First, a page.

Monitor NMS is pleased to announce the launch of a new program, ANCHOR, Appreciating the Nation's Cultural Heritage and Ocean Resources. ANCHOR is a voluntary accreditation program developed to create an active partnership with commercial dive operators to educate their customers about the nation's fragile maritime heritage resources, the purpose of the goals of the sanctuary, and diving and snorkeling etiquette individuals can use to make a difference. The ANCHOR program ensures divers are able to enjoy these maritime heritage resources in a manner that has the least impact by promoting responsible diving etiquette.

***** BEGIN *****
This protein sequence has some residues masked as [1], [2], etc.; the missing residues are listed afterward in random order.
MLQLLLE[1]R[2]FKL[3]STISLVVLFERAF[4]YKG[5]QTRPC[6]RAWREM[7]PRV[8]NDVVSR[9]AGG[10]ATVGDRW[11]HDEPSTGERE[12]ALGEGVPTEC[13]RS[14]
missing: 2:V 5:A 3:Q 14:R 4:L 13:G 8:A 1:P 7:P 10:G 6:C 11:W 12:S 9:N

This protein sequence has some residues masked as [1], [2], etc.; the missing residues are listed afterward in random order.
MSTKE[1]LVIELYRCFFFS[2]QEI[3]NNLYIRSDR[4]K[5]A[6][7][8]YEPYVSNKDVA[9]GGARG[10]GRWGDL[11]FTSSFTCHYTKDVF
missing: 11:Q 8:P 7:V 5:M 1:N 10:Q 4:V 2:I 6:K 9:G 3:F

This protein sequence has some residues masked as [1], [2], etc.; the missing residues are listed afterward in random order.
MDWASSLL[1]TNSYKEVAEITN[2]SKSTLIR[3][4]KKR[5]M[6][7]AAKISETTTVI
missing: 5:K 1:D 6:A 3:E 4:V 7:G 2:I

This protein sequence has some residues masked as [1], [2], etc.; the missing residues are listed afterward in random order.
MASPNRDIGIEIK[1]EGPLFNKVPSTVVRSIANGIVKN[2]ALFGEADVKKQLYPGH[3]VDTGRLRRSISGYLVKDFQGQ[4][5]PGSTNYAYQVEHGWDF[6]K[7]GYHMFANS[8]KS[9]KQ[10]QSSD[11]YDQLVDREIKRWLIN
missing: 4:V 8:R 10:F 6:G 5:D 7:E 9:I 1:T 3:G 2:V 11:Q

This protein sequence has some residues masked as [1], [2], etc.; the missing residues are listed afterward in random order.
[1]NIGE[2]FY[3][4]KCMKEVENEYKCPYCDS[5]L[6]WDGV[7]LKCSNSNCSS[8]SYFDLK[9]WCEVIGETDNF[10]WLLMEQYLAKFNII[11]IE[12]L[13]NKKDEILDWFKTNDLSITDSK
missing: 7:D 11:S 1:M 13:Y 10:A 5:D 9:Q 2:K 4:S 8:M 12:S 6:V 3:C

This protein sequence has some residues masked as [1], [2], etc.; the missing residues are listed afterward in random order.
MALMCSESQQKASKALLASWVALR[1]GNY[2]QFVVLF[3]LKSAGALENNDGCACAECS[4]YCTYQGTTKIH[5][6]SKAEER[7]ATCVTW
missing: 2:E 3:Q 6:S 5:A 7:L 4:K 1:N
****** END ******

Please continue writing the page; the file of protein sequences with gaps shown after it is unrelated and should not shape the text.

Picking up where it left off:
Through the newly established program, ANCHOR, Monitor NMS collaborated with the Roanoke Island Outfitters and Dive Center to train recreational divers in the techniques to conduct an archaeological survey of a shipwreck. As follow-up to the training, ANCHOR participants conducted a diving survey throughout the week (June 21-29) and mapped a local shipwreck at the Triangle Wrecks site located nearshore off Nags Heads N.C. For more information on the ANCHOR program, contact Kara Fox.
NOAA Surveyed Diamond Shoals Lightship LV-71